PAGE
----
The families of Shoah survivors are creating a ‘memory quilt’ to mark next year’s 70th anniversary of liberation.
Of the 1.5 million children who suffered the horrors of the Holocaust, only a tiny number survived.
Of that tiny number, Britain took in only a fraction after the war.
Mainly based up in the Lake District, this group of 732 children, who became known as “The Boys”, were resettled from orphanages in Eastern Europe.
About 80 of them were girls, and they formed a tight-knit group of friends, bonded by a terrible shared experience almost beyond imagination.
They formed the ‘45 Aid Society to provide support for each other and to campaign for other charitable causes.
Their harrowing story – of ghettos, concentration camps, death marches and hiding – has since been retold, by historian Sir Martin Gilbert, among others, in his book The Boys.
Now, to mark next year’s 70th anniversary of the liberation of the Nazi death camps, the survivors’ descendants have launched an ambitious project to create a memory quilt, for every one of the 732 children, as an act of commemoration.
“Our parents have deputed to us the responsibility of guarding their testimony, bearing vicarious witness to their life stories and of remembering the lives that were destroyed,” said the Second Generation Group in a statement.
“To keep alive the memories of events from the Holocaust, people must be reminded of the facts.”
The team, including a newly-formed group of volunteers, are reaching out to the survivors and their descendants around the world, gathering together contributions and planning the display of the finished piece.
The memory quilt group has held workshops at Jewish Care’s Holocaust Survivors’ Centre in Hendon, where they meet to discuss ideas and the creative process with members of the second and third generation, who are making squares for their parents and grandparents.. “This is an important project to commemorate the lives of the survivors,” said Second Generation member Julia Burton.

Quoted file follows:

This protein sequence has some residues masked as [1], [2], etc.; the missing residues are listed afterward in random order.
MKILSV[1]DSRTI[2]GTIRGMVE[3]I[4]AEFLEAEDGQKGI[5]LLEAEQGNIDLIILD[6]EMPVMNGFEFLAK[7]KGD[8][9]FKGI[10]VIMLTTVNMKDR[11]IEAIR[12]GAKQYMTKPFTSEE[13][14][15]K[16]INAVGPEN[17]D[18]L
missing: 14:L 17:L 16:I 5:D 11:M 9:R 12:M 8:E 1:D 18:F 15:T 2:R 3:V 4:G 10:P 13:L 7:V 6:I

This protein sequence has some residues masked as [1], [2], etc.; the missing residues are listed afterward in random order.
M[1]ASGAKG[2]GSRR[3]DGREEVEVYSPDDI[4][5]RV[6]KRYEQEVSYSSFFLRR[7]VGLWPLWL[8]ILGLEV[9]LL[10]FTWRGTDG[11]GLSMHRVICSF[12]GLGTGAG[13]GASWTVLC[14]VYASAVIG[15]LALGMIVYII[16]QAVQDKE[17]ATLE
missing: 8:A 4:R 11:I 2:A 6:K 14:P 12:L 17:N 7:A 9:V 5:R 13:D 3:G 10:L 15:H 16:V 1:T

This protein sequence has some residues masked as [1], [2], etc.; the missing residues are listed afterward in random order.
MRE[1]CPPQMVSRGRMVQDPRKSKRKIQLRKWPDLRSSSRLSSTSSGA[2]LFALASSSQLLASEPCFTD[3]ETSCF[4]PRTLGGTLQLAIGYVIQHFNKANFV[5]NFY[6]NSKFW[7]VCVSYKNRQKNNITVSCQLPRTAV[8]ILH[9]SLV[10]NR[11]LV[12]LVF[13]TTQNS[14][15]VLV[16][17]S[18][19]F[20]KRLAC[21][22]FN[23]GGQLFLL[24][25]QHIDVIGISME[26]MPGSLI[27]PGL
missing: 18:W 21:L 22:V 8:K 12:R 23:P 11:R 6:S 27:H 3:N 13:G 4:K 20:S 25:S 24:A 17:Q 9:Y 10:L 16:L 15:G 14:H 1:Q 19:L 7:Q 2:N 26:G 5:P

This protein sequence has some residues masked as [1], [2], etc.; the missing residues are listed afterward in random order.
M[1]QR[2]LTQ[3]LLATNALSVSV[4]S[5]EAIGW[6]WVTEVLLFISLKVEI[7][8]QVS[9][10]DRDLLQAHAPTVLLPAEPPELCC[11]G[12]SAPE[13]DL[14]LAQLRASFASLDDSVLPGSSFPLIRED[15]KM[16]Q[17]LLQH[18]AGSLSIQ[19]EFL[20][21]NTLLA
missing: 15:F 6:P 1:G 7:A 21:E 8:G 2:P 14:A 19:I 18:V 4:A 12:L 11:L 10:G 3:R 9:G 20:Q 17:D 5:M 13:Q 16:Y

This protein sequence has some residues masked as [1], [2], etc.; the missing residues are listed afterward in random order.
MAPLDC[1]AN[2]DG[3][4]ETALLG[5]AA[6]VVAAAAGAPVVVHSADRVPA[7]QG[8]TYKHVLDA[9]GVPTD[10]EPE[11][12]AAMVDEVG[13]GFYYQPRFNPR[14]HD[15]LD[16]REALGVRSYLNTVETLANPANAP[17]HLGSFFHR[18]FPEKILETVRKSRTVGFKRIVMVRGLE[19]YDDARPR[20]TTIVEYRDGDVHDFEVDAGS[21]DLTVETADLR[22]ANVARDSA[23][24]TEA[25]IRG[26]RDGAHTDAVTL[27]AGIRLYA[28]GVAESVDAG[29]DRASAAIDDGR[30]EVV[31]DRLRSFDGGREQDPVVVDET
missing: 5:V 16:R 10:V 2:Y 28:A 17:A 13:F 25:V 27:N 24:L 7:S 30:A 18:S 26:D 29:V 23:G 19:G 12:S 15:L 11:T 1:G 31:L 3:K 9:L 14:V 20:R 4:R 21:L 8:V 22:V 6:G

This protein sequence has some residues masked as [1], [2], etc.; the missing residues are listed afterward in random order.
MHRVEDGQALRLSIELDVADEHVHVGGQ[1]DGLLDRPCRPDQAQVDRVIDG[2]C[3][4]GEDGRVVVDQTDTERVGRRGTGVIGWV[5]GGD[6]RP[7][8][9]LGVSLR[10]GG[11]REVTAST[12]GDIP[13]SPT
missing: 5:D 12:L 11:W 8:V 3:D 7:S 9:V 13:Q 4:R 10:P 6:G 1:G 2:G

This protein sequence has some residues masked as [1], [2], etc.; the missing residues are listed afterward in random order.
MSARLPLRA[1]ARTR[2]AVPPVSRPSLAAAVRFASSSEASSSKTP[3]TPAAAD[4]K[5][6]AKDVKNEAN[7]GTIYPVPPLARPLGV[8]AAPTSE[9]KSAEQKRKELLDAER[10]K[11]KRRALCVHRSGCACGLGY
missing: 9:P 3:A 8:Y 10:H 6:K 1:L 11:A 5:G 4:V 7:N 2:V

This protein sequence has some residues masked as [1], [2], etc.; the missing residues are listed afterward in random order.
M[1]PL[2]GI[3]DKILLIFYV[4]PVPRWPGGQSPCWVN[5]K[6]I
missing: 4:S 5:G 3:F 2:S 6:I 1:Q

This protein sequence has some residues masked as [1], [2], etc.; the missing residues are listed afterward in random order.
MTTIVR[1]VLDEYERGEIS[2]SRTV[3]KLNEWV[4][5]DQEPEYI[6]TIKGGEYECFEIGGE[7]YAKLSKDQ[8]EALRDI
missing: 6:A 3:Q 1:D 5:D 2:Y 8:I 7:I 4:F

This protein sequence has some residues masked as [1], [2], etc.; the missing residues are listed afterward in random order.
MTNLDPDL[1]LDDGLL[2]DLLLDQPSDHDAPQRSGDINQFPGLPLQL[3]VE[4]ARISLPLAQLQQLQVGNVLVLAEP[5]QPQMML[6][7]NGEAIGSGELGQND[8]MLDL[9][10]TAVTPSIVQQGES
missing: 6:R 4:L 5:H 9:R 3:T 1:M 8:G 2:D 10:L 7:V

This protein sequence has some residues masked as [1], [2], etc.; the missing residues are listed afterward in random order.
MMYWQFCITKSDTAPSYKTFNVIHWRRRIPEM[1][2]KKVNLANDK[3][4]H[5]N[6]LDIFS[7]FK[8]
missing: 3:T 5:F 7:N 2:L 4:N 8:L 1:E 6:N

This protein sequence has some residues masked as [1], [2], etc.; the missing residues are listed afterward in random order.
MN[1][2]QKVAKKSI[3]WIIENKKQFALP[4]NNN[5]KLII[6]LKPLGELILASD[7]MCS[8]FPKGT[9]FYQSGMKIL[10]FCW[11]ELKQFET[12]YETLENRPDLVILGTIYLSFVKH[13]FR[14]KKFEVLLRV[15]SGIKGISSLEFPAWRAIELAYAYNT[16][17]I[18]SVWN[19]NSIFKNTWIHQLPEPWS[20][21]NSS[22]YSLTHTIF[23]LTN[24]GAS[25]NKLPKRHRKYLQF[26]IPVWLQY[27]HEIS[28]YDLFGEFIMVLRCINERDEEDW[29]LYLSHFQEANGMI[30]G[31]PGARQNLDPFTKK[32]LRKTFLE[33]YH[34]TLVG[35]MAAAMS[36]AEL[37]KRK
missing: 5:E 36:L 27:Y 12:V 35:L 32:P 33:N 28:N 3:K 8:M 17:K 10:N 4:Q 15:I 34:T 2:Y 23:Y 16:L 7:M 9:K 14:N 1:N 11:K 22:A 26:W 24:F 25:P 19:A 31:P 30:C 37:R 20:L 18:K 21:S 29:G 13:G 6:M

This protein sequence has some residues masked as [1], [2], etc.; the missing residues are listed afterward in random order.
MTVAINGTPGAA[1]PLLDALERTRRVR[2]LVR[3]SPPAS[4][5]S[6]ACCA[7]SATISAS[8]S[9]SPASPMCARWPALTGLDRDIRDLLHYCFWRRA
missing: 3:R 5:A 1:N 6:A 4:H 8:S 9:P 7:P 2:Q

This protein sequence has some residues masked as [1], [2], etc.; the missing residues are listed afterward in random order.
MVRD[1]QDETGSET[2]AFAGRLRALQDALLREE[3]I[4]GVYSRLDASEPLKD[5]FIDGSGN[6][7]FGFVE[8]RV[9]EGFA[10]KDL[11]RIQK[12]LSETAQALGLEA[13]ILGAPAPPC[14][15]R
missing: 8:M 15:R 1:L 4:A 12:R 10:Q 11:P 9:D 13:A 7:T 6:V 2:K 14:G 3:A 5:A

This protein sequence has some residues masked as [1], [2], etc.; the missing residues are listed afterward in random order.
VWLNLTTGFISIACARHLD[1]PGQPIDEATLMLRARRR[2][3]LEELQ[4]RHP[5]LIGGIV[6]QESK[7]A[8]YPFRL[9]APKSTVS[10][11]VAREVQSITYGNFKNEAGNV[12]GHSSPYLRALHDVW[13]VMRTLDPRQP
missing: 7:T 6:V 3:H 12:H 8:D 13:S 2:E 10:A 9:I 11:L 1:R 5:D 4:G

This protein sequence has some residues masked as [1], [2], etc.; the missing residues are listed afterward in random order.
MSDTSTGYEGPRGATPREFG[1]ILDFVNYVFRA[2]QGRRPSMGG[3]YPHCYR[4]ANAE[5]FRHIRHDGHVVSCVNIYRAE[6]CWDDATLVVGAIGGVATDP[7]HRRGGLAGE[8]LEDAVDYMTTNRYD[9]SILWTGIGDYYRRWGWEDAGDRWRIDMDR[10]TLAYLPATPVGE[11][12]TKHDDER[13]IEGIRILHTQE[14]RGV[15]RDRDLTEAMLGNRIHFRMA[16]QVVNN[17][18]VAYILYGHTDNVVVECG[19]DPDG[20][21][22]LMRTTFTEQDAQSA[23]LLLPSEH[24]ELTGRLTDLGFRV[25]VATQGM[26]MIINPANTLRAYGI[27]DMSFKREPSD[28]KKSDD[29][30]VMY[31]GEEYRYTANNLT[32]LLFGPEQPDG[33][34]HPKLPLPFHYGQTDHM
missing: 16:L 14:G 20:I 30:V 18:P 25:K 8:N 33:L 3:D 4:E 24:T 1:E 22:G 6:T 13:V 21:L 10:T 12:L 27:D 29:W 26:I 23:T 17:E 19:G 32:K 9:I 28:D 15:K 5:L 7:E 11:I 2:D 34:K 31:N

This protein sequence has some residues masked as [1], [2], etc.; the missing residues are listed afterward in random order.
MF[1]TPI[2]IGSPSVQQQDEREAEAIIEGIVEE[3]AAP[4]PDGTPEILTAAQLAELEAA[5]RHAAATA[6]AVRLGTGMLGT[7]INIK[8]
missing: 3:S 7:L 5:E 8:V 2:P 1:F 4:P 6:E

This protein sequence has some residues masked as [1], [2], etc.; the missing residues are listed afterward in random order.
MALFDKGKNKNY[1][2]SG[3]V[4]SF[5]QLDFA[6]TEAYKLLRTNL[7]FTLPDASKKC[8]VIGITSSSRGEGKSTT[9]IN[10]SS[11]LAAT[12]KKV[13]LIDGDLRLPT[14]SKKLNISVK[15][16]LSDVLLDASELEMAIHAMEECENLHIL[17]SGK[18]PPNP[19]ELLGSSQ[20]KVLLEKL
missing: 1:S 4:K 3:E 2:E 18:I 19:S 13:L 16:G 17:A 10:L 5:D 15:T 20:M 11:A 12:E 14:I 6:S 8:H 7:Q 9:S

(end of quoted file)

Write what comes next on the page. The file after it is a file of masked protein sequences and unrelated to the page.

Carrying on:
“We are delighted to have recruited a team of volunteers, though Jewish Care, who have a passion for needlework and are able to help with some of the quilt squares.”
Since the project launch and a series of creative workshops, untold stories have been coming in from survivors and their families.
Organisers say these are “stories of miraculous survival through one of the darkest periods of human history, stories of bravery in overcoming hardships to rebuild lives and create strong families anew”.
The survivors’ children hope that, by recounting their parents’ testimonies, lessons will be learned to benefit future generations.
“The memory quilt is going to be a powerful legacy for generations to come,” adds Julia.
• For details, or to help with the quilt creation, email second firstname.lastname@example.org or visit www.45aidsociety.co.uk